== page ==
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​‘Elite Dangerous’ Player Wedges Invincible Ship In Space Station Entrance To Protest Cheats

​‘Elite Dangerous’ Player Wedges Invincible Ship In Space Station Entrance To Protest Cheats

This weekend a player frustrated with the rise of reports of cheaters in Elite Dangerous launched a protest that saw him fly a giant invincible ship into the entrance of a space station, blocking the entrance for players trying to dock their ships.

Frontier Development's epic space game, that lets you explore a vast galaxy, hunt pirates, mine asteroids, and trade goods between space stations, has seen an increase in cheaters since late last year. It's down to a new cheat program that allows players to tweak pretty much every part of their ship, giving themselves infinite health, stronger weapons, and god-tier heat management.

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Players report that the cheaters don't necessarily give themselves invincibility, but, instead, simply tweak their ships so they're a little faster, a little stronger, and a little more hardy. This, of course, gives them an advantage in PvP.

The new cheaters are undermining players' trust in the game and their interactions with each other. When you know this cheat software is out there, you end up doubting every combat encounter - 'Is this other player cheating? They should have destroyed by know, right?'

How can you trust your getting into a fair fight if there are cheaters out there?
How can you trust your getting into a fair fight if there are cheaters out there?

On Sunday, a player called Nick Naylor decided to protest the prevalence of cheats, highlighting the problem to Frontier by making it as public as possible. Naylor got into the cockpit of a Beluga, the largest pilotable ship in the Elite Dangerous, used the cheat program to give the cruiseliner invincibility, and wedged it into the entrance of Jameson Memorial station, one of the most popular stations in the game.

The entrance to Jameson Memorial is a single rectangular corridor that, with a Beluga parked across it, is practically impossible to enter or exit. Usually, when an object blocks a station entrance, the station's guns would destroy the blockage but Naylor's invincibility hack meant that they could do nothing to get rid of him.

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Players trying to get into and out of the station eventually managed to ram Naylor out of the way. At which point, Naylor jumped away to a different system. He actually used another hack to do that, because he was so close to the station he shouldn't have been able to jump.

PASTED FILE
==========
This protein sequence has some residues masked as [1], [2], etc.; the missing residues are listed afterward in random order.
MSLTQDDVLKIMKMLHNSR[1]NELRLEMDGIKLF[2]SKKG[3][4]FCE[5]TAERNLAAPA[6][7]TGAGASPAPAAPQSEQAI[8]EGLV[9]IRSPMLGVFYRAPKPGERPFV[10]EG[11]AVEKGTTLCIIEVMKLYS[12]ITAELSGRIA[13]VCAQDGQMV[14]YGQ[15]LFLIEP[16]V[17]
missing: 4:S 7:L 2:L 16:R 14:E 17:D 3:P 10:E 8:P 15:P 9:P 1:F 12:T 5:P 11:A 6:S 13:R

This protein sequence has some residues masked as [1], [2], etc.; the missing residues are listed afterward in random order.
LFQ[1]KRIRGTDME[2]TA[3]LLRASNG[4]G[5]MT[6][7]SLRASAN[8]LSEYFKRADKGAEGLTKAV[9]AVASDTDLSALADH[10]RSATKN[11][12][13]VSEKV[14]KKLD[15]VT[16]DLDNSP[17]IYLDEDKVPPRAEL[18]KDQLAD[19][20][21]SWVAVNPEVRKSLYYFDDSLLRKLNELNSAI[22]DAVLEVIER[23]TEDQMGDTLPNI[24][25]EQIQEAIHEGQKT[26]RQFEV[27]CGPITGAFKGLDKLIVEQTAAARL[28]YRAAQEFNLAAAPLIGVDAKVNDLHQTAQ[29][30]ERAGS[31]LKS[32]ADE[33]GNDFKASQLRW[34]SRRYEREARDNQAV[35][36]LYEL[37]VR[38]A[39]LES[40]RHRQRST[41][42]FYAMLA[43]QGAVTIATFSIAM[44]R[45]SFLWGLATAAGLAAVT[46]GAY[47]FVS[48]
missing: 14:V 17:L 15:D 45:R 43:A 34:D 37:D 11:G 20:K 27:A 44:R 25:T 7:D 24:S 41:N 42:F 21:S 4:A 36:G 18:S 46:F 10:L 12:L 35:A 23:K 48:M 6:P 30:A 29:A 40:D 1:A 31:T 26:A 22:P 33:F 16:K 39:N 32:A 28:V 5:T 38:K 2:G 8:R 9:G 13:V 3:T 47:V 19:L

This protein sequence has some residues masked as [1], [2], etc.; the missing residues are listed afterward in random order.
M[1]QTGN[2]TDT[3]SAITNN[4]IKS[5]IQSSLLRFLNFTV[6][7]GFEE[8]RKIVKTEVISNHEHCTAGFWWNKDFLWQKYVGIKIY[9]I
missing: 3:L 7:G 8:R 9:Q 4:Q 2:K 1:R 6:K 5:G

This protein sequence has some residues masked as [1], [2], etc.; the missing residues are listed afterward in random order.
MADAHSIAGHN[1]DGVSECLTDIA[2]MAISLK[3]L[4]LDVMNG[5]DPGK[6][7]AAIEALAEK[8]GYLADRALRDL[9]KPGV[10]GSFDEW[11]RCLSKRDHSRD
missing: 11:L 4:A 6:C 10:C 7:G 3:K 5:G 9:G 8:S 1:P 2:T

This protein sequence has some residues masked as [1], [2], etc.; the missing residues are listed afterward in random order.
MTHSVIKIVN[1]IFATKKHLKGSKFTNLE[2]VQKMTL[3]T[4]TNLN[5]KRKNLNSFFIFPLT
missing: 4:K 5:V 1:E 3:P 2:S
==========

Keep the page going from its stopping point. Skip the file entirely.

According to streamer Cmdr Plater, Naylor has been permabanned by Frontier Developments since his protest. You can hear an interview Plater held with Naylor about his motivations for protesting the cheats below:

"Cheating in our game is something that we take very seriously, and do not condone," Frontier community manager Paige Harvey said in a statement posted to the game's forums. "Using a cheat engine, mod, hack etc. is in direct violation of the Terms and Service and EULA agreed to by all players upon setting up a Frontier account. [...] We strongly advise that no player runs Elite Dangerous using a cheat client, hack, software mod etc as this will put your account at risk now, and in the future."

The statement isn't to Naylor's actions specifically but the chatter it spurred on the forums and among the Elite community may have spurred a response. Harvey does also say Frontier advises "against promoting or publicising of any programs which claim to mod/hack or cheat for Elite Dangerous. Doing so can give players a false sense of legitimacy regarding these programs and ultimately lead to increased risk to players accounts."

It only takes a few cheaters to undermine trust in a game
It only takes a few cheaters to undermine trust in a game

Despite the increased reports of cheaters in Elite Dangerous, Harvey says "the number of people using these are a very tiny number of players."

The most important takeaway for fans frustrated by cheating is that Frontier is "still working on new and improved ways of stopping these cheats and tracking and measuring activity now and in the past." And the takeaway for fans tempted to try out this cheat software is that if you're caught you will be banned.

Featured Image Credit: Frontier Developments

Topics: video games, gamingbible

Julian Benson

Senior journalist at GAMINGbible. Former deputy editor of PCGamesN and news editor of Kotaku UK. Written for Eurogamer, PC Gamer, Rock, Paper, Shotgun, Wired, and GamesMaster. Author of 'Rags, Bones and Tea Leaves'. Contact: [email protected]

 

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